I purchased the Ultimaker2 recently and I’ve been heavily using it.
Before I begin, here are some of this weekend’s prints:
Now for the review…
This is a $3000 3D printer, in the age when everybody else is pushing for prices lower than $500. If know me, I’m supposed to be a cheapskate, so this might surprise you. But for this price, it combines many features that makes it worth the extra cost:
- Comes assembled (but this is not why I picked it)
- Currently has the best advertised precision and accuracy specifications on the market for the consumer class 3D printer
- Heated glass bed, with preset and customizable temperature settings. This allows me to experiment with exotic filament materials
- One of the largest print volume
- Reportedly one of the fastest and quietest printers out there right now
- Open source, I can hack it and fix bugs whenever I want
The $3000 price tag caused me some headaches. The price is more than the limit on any of my credit cards, and it is more than the spending limit on any of my debit cards. I had to pay for it by mailing a cashier’s cheque to MakerShed, and the whole process got dragged out a bit. Also, they are constantly sold out of filament. This isn’t the printer’s fault but just beware.
It takes less than 30 minutes to setup the printer. But the initial setup process is prone to accidental presses of the button, it doesn’t have a “redo” or “back” button. This isn’t such a big deal because you can start the entire initial setup again but it is still a slight annoyance.
I had it shipped to my desk at Sony PlayStation (I trust our shipping department, much better than leaving it unattended in front of my door at home), and I set it up right there for a few days. It glows brightly while it’s on, and it sure caught people’s attention, some people thought it was a mini fridge.
The packaging it came in seems safe enough. It is certainly dirty, there was a lot of cardboard debris inside the printer. You should definitely vacuum clean the printer, and clean the build plate, when you first get it out of the box. You don’t want the dirt to get into the mechanical components, and you don’t want dirt to hinder the thermal conductivity between the glass plate and the heater.
The build quality is fantastic and solid. The only two problems I faced was that the filament guide didn’t really fit in until I filed down some plastic on it, and also feeding in the filament into the feeder takes an alarming amount of pushing. The spring loaded wheel in the feeder is pretty tight, so don’t be afraid to use a bit of muscle.
The printer is pretty quiet, which is a sign of solid construction. But sometimes you’ll hear a super loud squeak, that actually comes from the large filament spool rotating. This just means the spool and the spool holder are rubbing, which is normal, so don’t worry, nothing is breaking, just add some oil. The metal components don’t make alarming noises. The fan is pretty loud though.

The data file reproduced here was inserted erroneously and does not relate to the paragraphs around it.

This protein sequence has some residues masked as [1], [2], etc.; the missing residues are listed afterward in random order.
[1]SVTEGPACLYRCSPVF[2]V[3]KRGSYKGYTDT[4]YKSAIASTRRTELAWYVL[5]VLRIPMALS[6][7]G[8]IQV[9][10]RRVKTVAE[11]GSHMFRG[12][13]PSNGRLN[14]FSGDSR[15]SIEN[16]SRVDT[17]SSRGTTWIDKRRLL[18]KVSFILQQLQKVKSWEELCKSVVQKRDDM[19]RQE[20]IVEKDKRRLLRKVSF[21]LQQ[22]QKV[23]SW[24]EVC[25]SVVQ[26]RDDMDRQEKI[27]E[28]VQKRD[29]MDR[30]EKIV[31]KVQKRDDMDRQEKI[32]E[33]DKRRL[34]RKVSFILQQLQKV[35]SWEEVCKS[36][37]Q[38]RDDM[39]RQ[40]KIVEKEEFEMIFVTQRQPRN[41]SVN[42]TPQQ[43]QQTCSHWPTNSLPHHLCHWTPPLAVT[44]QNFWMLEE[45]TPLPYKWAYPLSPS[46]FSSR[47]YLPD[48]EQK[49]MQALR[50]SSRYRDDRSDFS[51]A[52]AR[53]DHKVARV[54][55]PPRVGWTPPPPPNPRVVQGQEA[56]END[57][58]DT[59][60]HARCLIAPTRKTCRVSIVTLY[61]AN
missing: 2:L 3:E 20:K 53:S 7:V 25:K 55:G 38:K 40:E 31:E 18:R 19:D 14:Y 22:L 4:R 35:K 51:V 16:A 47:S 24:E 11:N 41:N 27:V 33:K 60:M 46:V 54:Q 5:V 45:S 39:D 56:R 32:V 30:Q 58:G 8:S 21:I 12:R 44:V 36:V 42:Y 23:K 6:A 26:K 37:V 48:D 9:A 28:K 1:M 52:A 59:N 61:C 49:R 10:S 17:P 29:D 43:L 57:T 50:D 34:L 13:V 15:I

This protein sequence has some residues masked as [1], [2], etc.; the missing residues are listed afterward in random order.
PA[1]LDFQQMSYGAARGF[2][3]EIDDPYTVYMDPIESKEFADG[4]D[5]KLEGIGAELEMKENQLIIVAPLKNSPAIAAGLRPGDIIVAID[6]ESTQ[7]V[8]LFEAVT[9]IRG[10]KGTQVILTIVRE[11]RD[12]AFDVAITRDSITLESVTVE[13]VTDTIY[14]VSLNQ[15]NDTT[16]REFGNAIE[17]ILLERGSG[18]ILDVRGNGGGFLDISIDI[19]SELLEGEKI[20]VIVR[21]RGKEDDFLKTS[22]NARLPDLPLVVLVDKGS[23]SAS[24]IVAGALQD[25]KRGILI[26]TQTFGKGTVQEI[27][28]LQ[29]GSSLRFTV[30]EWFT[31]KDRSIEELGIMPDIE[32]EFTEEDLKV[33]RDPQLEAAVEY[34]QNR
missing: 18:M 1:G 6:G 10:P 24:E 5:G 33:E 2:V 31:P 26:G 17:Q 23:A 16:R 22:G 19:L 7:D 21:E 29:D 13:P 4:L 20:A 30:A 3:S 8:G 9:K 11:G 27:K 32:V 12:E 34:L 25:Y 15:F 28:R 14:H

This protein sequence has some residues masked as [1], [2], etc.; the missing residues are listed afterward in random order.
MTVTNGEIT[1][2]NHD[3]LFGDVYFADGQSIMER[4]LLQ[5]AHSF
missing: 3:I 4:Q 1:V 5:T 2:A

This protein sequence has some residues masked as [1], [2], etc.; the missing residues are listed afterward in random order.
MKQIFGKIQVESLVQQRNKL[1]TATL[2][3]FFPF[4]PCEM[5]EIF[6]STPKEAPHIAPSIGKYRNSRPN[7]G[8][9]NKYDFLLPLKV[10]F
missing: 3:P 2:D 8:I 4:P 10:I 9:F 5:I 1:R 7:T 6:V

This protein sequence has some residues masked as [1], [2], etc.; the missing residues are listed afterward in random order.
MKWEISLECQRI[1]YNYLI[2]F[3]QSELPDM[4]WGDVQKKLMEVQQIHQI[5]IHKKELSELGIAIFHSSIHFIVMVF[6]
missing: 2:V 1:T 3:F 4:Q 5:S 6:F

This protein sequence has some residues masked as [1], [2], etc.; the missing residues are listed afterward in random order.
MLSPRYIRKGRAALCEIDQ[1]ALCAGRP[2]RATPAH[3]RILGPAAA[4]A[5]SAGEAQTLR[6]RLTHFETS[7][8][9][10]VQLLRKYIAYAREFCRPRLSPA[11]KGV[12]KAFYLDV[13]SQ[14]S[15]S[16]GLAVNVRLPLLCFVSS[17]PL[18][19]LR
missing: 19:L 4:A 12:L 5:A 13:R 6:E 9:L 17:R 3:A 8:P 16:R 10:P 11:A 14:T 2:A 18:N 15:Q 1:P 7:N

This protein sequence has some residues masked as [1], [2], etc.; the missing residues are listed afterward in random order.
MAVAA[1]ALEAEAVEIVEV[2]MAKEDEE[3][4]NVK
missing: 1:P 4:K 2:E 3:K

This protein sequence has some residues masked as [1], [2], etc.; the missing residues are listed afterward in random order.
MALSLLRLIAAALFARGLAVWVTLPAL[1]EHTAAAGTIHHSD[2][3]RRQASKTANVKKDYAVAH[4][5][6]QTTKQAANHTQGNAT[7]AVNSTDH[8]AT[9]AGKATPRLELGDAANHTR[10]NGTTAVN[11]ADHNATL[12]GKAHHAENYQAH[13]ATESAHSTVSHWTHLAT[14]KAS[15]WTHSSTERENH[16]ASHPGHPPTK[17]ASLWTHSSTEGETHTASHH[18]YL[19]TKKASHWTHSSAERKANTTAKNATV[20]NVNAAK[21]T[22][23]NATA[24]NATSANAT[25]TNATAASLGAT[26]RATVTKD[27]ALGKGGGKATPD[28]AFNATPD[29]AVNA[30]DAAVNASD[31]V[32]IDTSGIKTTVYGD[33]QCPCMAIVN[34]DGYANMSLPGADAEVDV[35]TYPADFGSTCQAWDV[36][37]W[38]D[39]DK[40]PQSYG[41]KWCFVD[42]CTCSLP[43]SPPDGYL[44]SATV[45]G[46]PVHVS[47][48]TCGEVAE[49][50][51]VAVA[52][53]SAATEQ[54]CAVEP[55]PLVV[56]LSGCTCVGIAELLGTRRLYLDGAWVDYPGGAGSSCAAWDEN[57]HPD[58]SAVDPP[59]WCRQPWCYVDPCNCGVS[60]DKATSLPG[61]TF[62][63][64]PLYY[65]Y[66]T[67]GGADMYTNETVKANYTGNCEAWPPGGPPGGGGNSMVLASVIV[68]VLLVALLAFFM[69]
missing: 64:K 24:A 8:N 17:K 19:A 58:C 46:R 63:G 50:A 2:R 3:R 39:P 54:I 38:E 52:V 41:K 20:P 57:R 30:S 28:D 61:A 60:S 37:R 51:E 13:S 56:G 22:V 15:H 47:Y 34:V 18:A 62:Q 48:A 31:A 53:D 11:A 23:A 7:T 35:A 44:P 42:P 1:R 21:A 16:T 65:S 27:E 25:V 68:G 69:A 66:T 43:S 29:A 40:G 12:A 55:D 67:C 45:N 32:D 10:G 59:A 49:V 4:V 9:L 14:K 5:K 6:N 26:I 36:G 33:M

I’ve been printing several things and not having any issues with PLA deforming. I am only using the glue stick that came with the printer. I’ve also adopted the “mouse ear” technique to stop deformation. A finished print might be hard to remove but I got a putty knife and some compressed air (air duster) to solve that problem.
I am very pleased with the accuracy and precision of the resulting printed parts. The surface is smooth. Parts that should mate fits perfectly. I’ve printed things such as a holder for loose allen keys and they fit perfectly. I’ve printed features such as cavities for nuts and standoffs and they’ve fit perfectly. I’ve even printed fake nuts to insert into those cavities and they also fit perfectly. This printer is definitely very precise.
Remember, a solid construction and sturdy frame means less vibrations. Less vibrations means the motors and parts are allowed to move faster with less pausing to settle, allowing for faster printing with better precision. I leave my printer on the floor to minimize vibrations, because my desk is slightly shaky.
The firmware is very good. The slicer software provided is also very good. Advanced/expert options are available, you just have to unhide them. Rotating, resizing, and moving models is easy. There is a good preview mode that actually shows the toolpath. Copying to a SD card and ejecting the SD card (aka “safely remove hardware”) takes two button clicks. This printer only prints using the SD card, which is actually great because I don’t want to run a cable from my laptop to it during a 8 hour print.
It is very easy to sit a camera on the printer and create a live video stream of the printing process. I did that a few times already. I was able to check the progress of the print while shopping. The LEDs inside the printer are super bright, making it perfect for showing off. If you broadcast the video stream to the public, expect a lot of comments requesting guns and dildos.
It seems like the head is designed for dual extruders but right now only one is installed. The Ultimaker team is working on a dual extruder addon.
The open-source-ness checks out, I found everything on github, the software source code, the firmware source code, schematics, mechanical, and there is a nice assembly manual showing how it was put together.
I wish it had a sleep mode, there’s a cooling fan that is constantly ON. And I wish there was WiFi printing. Maybe I’ll hack these features in there myself. (There is a way to load files onto the SD card via USB, and there is a way to remotely print using a Raspberry Pi)